WATCH | I've seen some bad stuff, says Michael Sun, the man tasked with restoring law to Joburg streets
"Stop! Stop! Get down."
Police yell the instruction. A man in a red shirt raises his hands. The contents of a black bag retrieved from his trousers spill on to the pavement. He looks worried.
Michael Sun, the politician paid to restore the rule of law in Johannesburg, presents the suspect with a pair of handcuffs.
"We need to get every single drug dealer off the street. I don't care what they sell, they are harming our children, they are harming our youth," says Sun in a video of a crime-prevention operation he shared on Tuesday.
Johannesburg's MMC for public safety is not afraid to get his hands dirty.
"I've seen some bad stuff that I will remember even when I'm really old," he told TimesLIVE in an interview on Thursday.
"On one occasion, we were conducting a raid at a certain house. We were shocked that it was a drug den, where young girls were used for prostitution, girls as young as 11 years old … they were so terrified … that broke my heart."
Sun is outspoken about his passion for tackling crime and lawlessness. It persuaded him to give up his job as an attorney and focus his energy on being a public-safety official.
Born in 1973, he has been in active politics since 2005 and has no regrets about switching careers.
Sun holds a Baccalaureus Procurationis degree (B.Proc) from the University of SA (Unisa), a higher diploma in tax law and an advanced certificate in municipal governance from the University of Johannesburg.
Asked why he'd switched careers, he said: "I have personal hate for crime and lawlessness."
Sun served as a Johannesburg councillor from 2006.
He said he did lots of commercial work as an attorney and his legal background had assisted him tremendously in his political career.
"They are totally different things, but my legal background has assisted me a lot in understanding the law, processes, criminal litigation, etc etc," he said.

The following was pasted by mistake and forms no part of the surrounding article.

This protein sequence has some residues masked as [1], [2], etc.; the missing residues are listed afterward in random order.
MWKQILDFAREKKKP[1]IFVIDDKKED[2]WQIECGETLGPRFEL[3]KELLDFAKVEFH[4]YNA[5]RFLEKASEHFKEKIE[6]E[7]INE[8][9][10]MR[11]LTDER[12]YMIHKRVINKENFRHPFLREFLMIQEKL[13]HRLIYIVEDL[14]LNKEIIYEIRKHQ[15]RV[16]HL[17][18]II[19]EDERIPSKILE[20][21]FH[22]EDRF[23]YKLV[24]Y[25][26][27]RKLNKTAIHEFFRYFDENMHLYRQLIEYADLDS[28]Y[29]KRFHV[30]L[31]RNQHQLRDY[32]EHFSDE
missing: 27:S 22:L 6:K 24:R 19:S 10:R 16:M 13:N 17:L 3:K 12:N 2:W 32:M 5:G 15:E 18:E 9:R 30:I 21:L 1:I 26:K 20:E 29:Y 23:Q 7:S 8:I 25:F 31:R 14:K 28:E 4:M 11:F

Known for his hands-on approach, Sun said when he was first elected as an MMC he vowed to be visible on the ground and to support his team.
"I sat down with my team and told them I didn't want to be an MMC that sat down in meetings and boardrooms every day. Of course, I would do that when needed, but our work requires us to be on the ground," he said.
We adopted a strong stance that if someone is caught committing any wrongdoing or crime they'd be firedPublic safety MMC Michael Sun
For years there was a scourge of corrupt officials in the city, including Johannesburg Metropolitan Police Department (JMPD) officers accused of demanding bribes from motorists. But that is slowly changing.
Asked what had changed, Sun said mindset.
"We said to ourselves change would start with us, we would root out corruption within our organisations first.
"We adopted a strong stance that if someone is caught committing any wrongdoing or crime they'd be fired," he said.
"No crime is too small or too big" is Sun's daily mantra when performing his duties.
He is excited about having a dedicated team of officials in communication with the SA Police Service (Saps) and the National Prosecuting Authority (NPA) to discuss cases brought forward by his office.
Community members often complained when suspects returned home because they had not been prosecuted for their crimes. Sun wants that to change.
"We certainly want to see progress following arrests. We want a high rate of convictions and not to drop the ball," he added.